#1 First report of these days in LA
We want to send you the first report of these days in LA seems to us more than 200 hours instead of 24, given the number of fronts and energy that absorb us.
The first impression of the people and the area where we hope to settle is excellent. Everyone we come across tries to facilitate the logistics in various ways. Although it may be common in American culture, the curiosity and hospitality in welcoming foreigners help a lot to overcome the discomfort of so many changes at once.
Needless to say, there has also been room for some emotional downturn these days, so far away from everything and everyone.
Mimi was the first. At the airport, when we were told, "We are sorry, but because Mel's carrier is missing screws, she can't fly; it's a safety issue,".... Mimi broke down and begged for a solution - we are going to be without her for a long time, Mel is family, everything is going to be so hard already...please let us take Mel..... literally sobbing.
Then it was me... after so many hours of tired flying with four suitcases of 23kg, five trolleys of 10kg, five backpacks, 1 XL size dog carrier, three kids, and one dog, we managed to catch the shuttle and get home.
We had dinner at 5 am Portuguese time and went to bed very tired. At dawn, I woke up with a migraine. I went to get my backpack where I had, besides the SOS medicines, my computer, my wallet with all my identity documents and bank cards, and the folder with all the other documents: visas, originals from the embassy, certificates from the Spanish school, vaccination certificates, .... EVERYTHING. And it was gone.
I woke Rodrigo up scared, and with all the ruckus, Mercedes said: "I know! The backpack was in the van; I hid it behind one of the chairs and forgot to take it out". And the panic grew exponentially... After insistently calling the shuttle company and being told over the phone that they were sorry, but they couldn't do anything because they had no lost and found notices, I begged them to recheck the van with the driver, and that there we had ALL the documents that allowed us to be legal in this country, that without that we couldn't school the kids, that we would probably have to leave. We insisted through messages and calls, and we got the feeling that they didn't want to listen to us anymore, and after four hours of suffocation, they called to say that they were coming and that they would come to deliver us home if we paid for the trip. And life was beautiful again!
In 3 days, I registered at the university; we opened bank accounts, we enrolled Matias, Mercedes, and Maria in schools yesterday, we are in the process of applying for the house we want to rent, we had a welcome dinner at Jenny's house which is the Principal Investigator of the team I am joining (i.e., my boss), and who is an American taller than me.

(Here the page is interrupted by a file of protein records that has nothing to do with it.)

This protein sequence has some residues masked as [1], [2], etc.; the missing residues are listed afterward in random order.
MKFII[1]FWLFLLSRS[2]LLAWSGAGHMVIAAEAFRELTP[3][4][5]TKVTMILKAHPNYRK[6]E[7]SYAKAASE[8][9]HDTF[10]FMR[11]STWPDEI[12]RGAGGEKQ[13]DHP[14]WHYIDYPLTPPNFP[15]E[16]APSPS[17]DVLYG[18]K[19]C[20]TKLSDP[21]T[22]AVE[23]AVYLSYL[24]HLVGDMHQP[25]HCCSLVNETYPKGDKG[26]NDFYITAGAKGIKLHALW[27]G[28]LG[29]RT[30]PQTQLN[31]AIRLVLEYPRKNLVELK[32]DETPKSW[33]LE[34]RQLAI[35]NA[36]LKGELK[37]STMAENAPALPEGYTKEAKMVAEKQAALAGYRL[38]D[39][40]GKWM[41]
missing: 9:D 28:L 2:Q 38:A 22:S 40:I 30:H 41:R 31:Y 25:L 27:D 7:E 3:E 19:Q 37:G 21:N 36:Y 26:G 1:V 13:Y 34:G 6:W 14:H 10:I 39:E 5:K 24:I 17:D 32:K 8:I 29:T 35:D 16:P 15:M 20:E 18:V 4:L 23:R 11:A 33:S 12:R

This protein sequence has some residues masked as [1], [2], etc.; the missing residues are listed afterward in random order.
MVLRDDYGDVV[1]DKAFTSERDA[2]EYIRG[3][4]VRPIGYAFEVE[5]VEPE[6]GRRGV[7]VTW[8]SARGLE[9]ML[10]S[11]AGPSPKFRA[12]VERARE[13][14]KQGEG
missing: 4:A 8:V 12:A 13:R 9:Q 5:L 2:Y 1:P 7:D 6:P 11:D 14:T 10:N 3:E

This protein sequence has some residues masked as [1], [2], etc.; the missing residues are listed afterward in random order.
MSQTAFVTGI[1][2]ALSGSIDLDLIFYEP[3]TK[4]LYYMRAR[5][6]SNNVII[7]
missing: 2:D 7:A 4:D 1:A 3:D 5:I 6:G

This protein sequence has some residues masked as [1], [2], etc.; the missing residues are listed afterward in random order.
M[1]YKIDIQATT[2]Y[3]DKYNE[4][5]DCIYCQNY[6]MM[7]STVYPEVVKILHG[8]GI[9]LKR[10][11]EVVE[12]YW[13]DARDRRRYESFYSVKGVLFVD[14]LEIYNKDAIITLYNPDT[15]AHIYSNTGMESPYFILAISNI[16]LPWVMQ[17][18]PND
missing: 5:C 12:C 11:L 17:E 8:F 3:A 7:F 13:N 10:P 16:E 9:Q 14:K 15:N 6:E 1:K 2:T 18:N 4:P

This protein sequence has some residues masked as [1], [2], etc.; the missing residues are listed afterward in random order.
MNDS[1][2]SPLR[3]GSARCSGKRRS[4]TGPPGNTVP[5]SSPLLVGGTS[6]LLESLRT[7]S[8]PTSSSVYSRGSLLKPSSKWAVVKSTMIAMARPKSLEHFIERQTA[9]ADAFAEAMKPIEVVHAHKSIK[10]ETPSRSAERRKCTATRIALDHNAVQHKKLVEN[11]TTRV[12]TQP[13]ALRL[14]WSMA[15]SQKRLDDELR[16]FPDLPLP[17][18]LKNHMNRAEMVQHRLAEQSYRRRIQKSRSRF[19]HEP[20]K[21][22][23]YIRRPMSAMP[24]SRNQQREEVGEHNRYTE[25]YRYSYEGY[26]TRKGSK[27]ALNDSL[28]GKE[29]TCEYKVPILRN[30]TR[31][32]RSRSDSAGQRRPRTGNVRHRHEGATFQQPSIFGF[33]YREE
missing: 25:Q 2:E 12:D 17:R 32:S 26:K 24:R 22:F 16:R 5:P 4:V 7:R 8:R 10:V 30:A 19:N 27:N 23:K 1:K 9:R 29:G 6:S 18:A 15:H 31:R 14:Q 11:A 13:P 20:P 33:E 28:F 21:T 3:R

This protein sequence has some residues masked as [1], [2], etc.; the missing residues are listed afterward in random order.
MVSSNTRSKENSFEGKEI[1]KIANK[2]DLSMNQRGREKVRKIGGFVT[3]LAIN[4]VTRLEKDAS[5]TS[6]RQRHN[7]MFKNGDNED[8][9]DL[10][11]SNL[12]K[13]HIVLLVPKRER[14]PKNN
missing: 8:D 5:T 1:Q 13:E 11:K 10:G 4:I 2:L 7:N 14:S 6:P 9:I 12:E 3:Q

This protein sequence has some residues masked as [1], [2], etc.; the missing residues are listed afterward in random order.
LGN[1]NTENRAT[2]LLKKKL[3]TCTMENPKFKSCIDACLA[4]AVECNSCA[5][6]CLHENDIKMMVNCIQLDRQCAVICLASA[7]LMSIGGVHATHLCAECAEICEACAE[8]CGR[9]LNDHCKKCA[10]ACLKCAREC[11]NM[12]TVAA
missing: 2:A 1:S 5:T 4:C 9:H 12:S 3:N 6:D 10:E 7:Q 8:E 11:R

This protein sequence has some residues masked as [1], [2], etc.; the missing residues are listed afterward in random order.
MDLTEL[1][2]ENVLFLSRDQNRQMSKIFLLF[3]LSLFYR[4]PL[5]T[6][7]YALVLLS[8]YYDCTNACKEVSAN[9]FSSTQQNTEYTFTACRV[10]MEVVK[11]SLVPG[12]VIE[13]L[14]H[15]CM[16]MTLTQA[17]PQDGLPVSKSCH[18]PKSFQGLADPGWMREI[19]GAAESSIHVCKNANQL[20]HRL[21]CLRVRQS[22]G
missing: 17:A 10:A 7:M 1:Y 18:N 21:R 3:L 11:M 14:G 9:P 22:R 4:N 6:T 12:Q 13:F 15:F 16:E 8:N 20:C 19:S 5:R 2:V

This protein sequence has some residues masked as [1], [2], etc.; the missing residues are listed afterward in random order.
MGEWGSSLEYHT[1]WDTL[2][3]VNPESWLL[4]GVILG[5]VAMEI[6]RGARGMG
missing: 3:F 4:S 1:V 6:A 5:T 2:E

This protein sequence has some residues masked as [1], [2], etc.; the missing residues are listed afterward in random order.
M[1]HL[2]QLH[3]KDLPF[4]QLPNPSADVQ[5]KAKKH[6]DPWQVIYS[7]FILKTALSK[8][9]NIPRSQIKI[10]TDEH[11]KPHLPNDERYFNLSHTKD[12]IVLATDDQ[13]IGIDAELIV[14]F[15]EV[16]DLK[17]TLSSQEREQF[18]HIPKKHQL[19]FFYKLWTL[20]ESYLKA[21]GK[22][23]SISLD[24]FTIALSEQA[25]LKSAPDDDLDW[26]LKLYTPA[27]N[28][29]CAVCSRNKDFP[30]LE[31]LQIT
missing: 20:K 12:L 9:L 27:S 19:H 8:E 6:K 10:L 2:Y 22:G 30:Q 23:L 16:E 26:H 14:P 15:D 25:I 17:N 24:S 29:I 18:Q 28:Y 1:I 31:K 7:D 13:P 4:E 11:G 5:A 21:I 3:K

We received from our hosts at the Airbnb where we are staying a full grocery shopping to make breakfast with milk, cereal, bread, bread, fruit, butter, eggs, plus vegetables and fruit from their garden, and hot cookies over the weekend. In addition to the welcome dinner, Jenny has loaned us balls, scooters, a bunch of stuff for the kids, and her car while she is away at a conference. It doesn't seem like it, but these gestures have a big impact on the kids, they realize the generosity of strangers, and that's good to experience.
However, the next crisis was from Matias, who had already asked when we were going back to our little house. He doesn't have his books here (which he chooses every night) and wants to sleep in his room.
And with each crisis, we swallow a little bit dry and try to hold on tight to the idea that change always costs .... And that fear, my ass... fear when you embark on an adventure like this is not negligible, and confuses the intuition, but it is not an option to paralyze.
I think Maria has realized it these days. Yesterday afternoon she told us, after the 5 of us had been walking around for 3 hours between the Foreigners and Borders Service and the Social Security, that we were like players in a championship in which the levels of difficulty are increasing, like the levels of a computer game.
We all fell silent... and then he added. What counts for us is that we have the best team!
I sincerely hope that this adaptation to so many new things will make them realize that it is possible to feel at home on the other side of the world. And that this experience is enriching in as many ways as possible, but if I could, I would spare them the temptation to paralyze...
At the weekend, we were in LA: Farmers Market, Venice Canals, Venice Beach, and Santa Monica.
The girls say they don't need to go back to Venice Beach; the smell of cannabis doesn't appeal to them, nor were they dazzled by the artists and the graffiti there. But they got to know the iconic place up close and loved the market where we had lunch and the Venice of California.
We also went to the beach with Mel debuting a scarf we bought her at Clearance, and realized later it was from the Pride movement, which gives it a very fun look!
We hope that this week we will be able to finalize some loose ends that we still have, that there will be room for some grub, and that our boys will have fun this end of vacations (even though we didn't notice the beginning!) before school starts!
The following Slogan was on Maria's school door: "Be yourself, try your best, and never be afraid to dream." How can you not trust?
Thank you all so much for the messages and good energy, and a tight hug from each of us,